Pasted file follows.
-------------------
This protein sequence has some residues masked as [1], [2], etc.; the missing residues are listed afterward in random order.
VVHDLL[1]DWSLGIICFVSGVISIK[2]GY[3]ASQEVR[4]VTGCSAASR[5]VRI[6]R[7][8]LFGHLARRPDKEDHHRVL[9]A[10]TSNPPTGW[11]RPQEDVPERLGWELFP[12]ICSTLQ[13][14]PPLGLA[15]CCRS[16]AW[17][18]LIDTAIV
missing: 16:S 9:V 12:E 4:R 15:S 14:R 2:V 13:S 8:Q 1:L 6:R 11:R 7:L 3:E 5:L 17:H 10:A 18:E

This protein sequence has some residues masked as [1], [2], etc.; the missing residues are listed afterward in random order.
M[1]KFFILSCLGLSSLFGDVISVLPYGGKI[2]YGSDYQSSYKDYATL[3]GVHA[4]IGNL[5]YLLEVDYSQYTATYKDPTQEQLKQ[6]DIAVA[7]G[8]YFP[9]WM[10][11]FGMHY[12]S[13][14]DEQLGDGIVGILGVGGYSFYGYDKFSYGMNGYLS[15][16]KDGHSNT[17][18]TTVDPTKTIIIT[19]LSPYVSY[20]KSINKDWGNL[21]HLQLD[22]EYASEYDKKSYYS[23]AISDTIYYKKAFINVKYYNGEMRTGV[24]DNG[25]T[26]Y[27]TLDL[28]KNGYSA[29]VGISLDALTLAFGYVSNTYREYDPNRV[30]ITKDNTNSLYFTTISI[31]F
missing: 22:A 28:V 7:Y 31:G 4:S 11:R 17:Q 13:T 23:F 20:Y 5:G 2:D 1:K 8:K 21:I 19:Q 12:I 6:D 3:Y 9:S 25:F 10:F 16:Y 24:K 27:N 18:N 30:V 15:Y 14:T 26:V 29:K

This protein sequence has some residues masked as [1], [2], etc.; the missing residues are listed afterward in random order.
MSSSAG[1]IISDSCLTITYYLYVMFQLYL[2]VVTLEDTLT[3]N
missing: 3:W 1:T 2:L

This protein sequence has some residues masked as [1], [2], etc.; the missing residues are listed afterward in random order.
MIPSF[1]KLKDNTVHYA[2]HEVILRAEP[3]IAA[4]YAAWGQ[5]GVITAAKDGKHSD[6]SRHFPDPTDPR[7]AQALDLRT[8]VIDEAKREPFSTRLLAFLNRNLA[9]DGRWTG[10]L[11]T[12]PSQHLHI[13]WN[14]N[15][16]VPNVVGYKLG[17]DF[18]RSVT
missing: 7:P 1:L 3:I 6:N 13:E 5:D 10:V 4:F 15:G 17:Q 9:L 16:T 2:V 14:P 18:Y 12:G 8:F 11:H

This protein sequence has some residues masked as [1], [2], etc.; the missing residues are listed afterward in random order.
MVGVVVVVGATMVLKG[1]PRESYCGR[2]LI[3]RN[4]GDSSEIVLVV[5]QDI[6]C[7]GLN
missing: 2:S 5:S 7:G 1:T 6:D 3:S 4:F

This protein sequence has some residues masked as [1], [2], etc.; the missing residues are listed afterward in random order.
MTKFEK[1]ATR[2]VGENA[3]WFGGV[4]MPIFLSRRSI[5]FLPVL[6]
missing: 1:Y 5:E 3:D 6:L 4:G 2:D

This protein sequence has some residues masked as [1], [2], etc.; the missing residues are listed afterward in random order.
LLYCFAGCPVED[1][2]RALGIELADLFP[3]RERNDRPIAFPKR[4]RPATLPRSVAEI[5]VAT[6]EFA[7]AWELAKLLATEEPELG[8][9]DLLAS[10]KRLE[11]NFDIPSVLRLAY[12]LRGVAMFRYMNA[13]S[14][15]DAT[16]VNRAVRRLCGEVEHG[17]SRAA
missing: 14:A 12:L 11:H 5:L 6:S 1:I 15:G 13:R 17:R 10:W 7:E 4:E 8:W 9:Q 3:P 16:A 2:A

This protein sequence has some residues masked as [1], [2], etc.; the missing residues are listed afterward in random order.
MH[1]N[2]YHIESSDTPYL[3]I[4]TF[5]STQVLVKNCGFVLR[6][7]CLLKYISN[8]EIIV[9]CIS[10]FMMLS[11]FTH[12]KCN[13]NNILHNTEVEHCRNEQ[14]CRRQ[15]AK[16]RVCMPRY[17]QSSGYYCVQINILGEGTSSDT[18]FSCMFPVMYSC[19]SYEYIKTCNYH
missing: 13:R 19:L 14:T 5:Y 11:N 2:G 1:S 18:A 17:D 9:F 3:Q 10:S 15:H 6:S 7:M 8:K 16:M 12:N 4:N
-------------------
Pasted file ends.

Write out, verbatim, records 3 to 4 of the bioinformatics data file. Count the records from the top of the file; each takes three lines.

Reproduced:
This protein sequence has some residues masked as [1], [2], etc.; the missing residues are listed afterward in random order.
MSSSAG[1]IISDSCLTITYYLYVMFQLYL[2]VVTLEDTLT[3]N
missing: 3:W 1:T 2:L

This protein sequence has some residues masked as [1], [2], etc.; the missing residues are listed afterward in random order.
MIPSF[1]KLKDNTVHYA[2]HEVILRAEP[3]IAA[4]YAAWGQ[5]GVITAAKDGKHSD[6]SRHFPDPTDPR[7]AQALDLRT[8]VIDEAKREPFSTRLLAFLNRNLA[9]DGRWTG[10]L[11]T[12]PSQHLHI[13]WN[14]N[15][16]VPNVVGYKLG[17]DF[18]RSVT
missing: 7:P 1:L 3:I 6:N 13:E 5:D 10:V 4:F 15:G 17:Q 9:L 16:T 2:V 14:P 18:Y 12:G 8:F 11:H